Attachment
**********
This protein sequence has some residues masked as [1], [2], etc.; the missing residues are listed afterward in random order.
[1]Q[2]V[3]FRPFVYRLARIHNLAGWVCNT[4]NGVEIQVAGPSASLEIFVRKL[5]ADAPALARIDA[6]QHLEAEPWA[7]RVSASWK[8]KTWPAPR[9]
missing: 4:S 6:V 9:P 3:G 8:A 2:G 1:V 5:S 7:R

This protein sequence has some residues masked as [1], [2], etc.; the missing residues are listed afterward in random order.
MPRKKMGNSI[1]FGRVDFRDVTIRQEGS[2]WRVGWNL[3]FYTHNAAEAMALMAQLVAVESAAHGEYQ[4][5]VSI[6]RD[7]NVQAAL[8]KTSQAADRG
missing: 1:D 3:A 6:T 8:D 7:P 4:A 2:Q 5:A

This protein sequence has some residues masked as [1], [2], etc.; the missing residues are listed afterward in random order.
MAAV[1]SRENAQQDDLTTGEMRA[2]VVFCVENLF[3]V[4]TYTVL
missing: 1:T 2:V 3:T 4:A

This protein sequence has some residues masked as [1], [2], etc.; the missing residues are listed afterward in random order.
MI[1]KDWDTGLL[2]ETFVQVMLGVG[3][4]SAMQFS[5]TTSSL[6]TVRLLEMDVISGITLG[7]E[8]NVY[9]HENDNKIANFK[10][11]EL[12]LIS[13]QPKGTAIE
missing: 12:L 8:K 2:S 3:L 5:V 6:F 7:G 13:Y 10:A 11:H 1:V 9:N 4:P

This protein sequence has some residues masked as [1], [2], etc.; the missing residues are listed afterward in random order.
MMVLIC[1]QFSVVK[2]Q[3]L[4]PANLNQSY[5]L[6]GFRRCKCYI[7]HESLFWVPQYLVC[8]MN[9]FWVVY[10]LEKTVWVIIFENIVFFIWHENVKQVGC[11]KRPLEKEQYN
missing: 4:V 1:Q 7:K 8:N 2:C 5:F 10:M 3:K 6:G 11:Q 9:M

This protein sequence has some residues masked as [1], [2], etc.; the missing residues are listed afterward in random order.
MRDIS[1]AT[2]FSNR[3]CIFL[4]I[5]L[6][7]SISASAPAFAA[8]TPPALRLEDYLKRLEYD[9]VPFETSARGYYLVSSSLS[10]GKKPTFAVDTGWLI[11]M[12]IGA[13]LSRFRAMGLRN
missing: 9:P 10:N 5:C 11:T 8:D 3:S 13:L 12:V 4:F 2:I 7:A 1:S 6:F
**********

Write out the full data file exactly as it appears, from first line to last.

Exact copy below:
This protein sequence has some residues masked as [1], [2], etc.; the missing residues are listed afterward in random order.
[1]Q[2]V[3]FRPFVYRLARIHNLAGWVCNT[4]NGVEIQVAGPSASLEIFVRKL[5]ADAPALARIDA[6]QHLEAEPWA[7]RVSASWK[8]KTWPAPR[9]
missing: 4:S 6:V 9:P 3:G 8:A 2:G 1:V 5:S 7:R

This protein sequence has some residues masked as [1], [2], etc.; the missing residues are listed afterward in random order.
MPRKKMGNSI[1]FGRVDFRDVTIRQEGS[2]WRVGWNL[3]FYTHNAAEAMALMAQLVAVESAAHGEYQ[4][5]VSI[6]RD[7]NVQAAL[8]KTSQAADRG
missing: 1:D 3:A 6:T 8:D 7:P 4:A 2:Q 5:A

This protein sequence has some residues masked as [1], [2], etc.; the missing residues are listed afterward in random order.
MAAV[1]SRENAQQDDLTTGEMRA[2]VVFCVENLF[3]V[4]TYTVL
missing: 1:T 2:V 3:T 4:A

This protein sequence has some residues masked as [1], [2], etc.; the missing residues are listed afterward in random order.
MI[1]KDWDTGLL[2]ETFVQVMLGVG[3][4]SAMQFS[5]TTSSL[6]TVRLLEMDVISGITLG[7]E[8]NVY[9]HENDNKIANFK[10][11]EL[12]LIS[13]QPKGTAIE
missing: 12:L 8:K 2:S 3:L 5:V 6:F 7:G 13:Y 10:A 11:H 1:V 9:N 4:P

This protein sequence has some residues masked as [1], [2], etc.; the missing residues are listed afterward in random order.
MMVLIC[1]QFSVVK[2]Q[3]L[4]PANLNQSY[5]L[6]GFRRCKCYI[7]HESLFWVPQYLVC[8]MN[9]FWVVY[10]LEKTVWVIIFENIVFFIWHENVKQVGC[11]KRPLEKEQYN
missing: 4:V 1:Q 7:K 8:N 2:C 5:F 10:M 3:K 6:G 11:Q 9:M

This protein sequence has some residues masked as [1], [2], etc.; the missing residues are listed afterward in random order.
MRDIS[1]AT[2]FSNR[3]CIFL[4]I[5]L[6][7]SISASAPAFAA[8]TPPALRLEDYLKRLEYD[9]VPFETSARGYYLVSSSLS[10]GKKPTFAVDTGWLI[11]M[12]IGA[13]LSRFRAMGLRN
missing: 9:P 10:N 5:C 11:T 8:D 3:S 13:L 12:V 4:F 2:I 7:A 1:S 6:F